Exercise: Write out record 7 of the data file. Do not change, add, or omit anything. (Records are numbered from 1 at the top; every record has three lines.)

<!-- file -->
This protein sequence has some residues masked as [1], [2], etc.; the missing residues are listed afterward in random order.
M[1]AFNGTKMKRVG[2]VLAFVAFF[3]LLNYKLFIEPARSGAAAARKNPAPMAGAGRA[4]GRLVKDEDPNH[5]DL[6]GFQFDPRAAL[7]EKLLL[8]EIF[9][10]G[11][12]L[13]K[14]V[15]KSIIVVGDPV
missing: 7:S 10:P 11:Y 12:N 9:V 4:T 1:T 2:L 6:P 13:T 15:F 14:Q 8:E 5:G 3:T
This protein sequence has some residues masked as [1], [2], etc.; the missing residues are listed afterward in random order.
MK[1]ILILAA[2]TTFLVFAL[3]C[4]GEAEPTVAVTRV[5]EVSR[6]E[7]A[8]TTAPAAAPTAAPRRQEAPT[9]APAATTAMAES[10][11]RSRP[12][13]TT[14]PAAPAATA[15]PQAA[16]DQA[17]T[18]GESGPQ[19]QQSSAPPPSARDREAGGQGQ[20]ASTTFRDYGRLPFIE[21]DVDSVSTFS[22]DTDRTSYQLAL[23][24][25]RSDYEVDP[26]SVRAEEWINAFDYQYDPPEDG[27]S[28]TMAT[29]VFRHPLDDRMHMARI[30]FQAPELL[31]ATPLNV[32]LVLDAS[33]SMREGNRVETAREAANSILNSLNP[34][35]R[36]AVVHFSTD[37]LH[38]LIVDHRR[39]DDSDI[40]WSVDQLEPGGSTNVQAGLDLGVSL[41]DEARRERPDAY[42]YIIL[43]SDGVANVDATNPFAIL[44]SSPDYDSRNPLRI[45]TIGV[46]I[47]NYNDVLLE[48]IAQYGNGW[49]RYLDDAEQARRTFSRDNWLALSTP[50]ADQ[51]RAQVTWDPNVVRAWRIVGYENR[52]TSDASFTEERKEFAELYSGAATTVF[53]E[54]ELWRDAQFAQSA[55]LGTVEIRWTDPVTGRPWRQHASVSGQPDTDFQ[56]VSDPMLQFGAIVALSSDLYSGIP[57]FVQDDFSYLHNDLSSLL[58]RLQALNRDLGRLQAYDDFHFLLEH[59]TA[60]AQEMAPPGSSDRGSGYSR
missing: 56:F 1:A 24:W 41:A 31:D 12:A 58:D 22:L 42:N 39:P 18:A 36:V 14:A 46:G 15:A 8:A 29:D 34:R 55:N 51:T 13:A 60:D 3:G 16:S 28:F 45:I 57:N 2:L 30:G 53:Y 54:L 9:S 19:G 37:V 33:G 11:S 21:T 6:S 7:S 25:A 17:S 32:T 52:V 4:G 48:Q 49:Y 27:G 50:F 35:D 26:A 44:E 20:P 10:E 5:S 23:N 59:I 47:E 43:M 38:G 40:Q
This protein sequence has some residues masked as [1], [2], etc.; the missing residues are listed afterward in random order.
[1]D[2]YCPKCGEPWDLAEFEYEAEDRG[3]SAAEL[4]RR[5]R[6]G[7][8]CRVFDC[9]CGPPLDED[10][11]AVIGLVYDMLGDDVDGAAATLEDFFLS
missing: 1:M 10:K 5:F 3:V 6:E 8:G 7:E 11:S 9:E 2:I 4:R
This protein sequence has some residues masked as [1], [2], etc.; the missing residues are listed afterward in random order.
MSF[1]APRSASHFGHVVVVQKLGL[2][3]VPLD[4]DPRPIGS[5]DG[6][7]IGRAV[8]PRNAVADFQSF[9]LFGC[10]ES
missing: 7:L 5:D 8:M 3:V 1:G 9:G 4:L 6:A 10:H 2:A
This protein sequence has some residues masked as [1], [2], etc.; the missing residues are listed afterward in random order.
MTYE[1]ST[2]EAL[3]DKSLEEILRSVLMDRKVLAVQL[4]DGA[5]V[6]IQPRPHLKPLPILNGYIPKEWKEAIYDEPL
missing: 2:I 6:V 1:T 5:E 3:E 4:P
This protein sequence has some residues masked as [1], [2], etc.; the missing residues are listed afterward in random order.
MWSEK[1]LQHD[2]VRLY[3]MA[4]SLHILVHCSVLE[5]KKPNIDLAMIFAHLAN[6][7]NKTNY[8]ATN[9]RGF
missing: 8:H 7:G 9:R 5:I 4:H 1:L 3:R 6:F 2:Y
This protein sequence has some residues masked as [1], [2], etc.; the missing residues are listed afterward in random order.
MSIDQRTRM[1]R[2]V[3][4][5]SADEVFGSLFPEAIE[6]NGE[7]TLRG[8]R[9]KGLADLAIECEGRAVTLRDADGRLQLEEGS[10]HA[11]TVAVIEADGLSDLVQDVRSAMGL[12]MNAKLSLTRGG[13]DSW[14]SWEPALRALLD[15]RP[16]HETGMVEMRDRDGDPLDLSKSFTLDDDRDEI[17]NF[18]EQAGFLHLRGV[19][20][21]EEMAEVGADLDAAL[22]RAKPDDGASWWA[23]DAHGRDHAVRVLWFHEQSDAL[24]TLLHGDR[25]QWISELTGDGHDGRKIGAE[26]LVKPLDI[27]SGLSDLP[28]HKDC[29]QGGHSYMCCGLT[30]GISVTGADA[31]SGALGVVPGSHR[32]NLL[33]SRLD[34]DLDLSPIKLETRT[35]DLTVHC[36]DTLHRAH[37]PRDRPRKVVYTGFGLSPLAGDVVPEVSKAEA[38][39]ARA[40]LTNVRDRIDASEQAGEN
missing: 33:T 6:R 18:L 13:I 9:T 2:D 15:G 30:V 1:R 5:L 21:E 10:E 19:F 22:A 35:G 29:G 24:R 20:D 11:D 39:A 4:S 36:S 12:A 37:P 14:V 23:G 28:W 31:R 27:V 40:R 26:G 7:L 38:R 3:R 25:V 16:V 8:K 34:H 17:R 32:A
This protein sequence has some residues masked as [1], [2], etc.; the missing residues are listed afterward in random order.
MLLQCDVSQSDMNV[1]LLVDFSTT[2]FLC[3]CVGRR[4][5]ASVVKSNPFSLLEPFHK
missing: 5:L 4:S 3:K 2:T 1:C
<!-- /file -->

This protein sequence has some residues masked as [1], [2], etc.; the missing residues are listed afterward in random order.
MSIDQRTRM[1]R[2]V[3][4][5]SADEVFGSLFPEAIE[6]NGE[7]TLRG[8]R[9]KGLADLAIECEGRAVTLRDADGRLQLEEGS[10]HA[11]TVAVIEADGLSDLVQDVRSAMGL[12]MNAKLSLTRGG[13]DSW[14]SWEPALRALLD[15]RP[16]HETGMVEMRDRDGDPLDLSKSFTLDDDRDEI[17]NF[18]EQAGFLHLRGV[19][20][21]EEMAEVGADLDAAL[22]RAKPDDGASWWA[23]DAHGRDHAVRVLWFHEQSDAL[24]TLLHGDR[25]QWISELTGDGHDGRKIGAE[26]LVKPLDI[27]SGLSDLP[28]HKDC[29]QGGHSYMCCGLT[30]GISVTGADA[31]SGALGVVPGSHR[32]NLL[33]SRLD[34]DLDLSPIKLETRT[35]DLTVHC[36]DTLHRAH[37]PRDRPRKVVYTGFGLSPLAGDVVPEVSKAEA[38][39]ARA[40]LTNVRDRIDASEQAGEN
missing: 33:T 6:R 18:L 13:I 9:T 2:D 15:G 30:V 1:R 5:L 21:E 10:E 19:F 22:A 35:G 29:G 24:R 20:D 11:D 39:A 4:S 36:S 12:A 37:P 14:V 23:G 28:W 31:R 27:V 40:R 26:G 7:L 38:R 3:R 25:V 16:V 8:K 34:H 17:R 32:A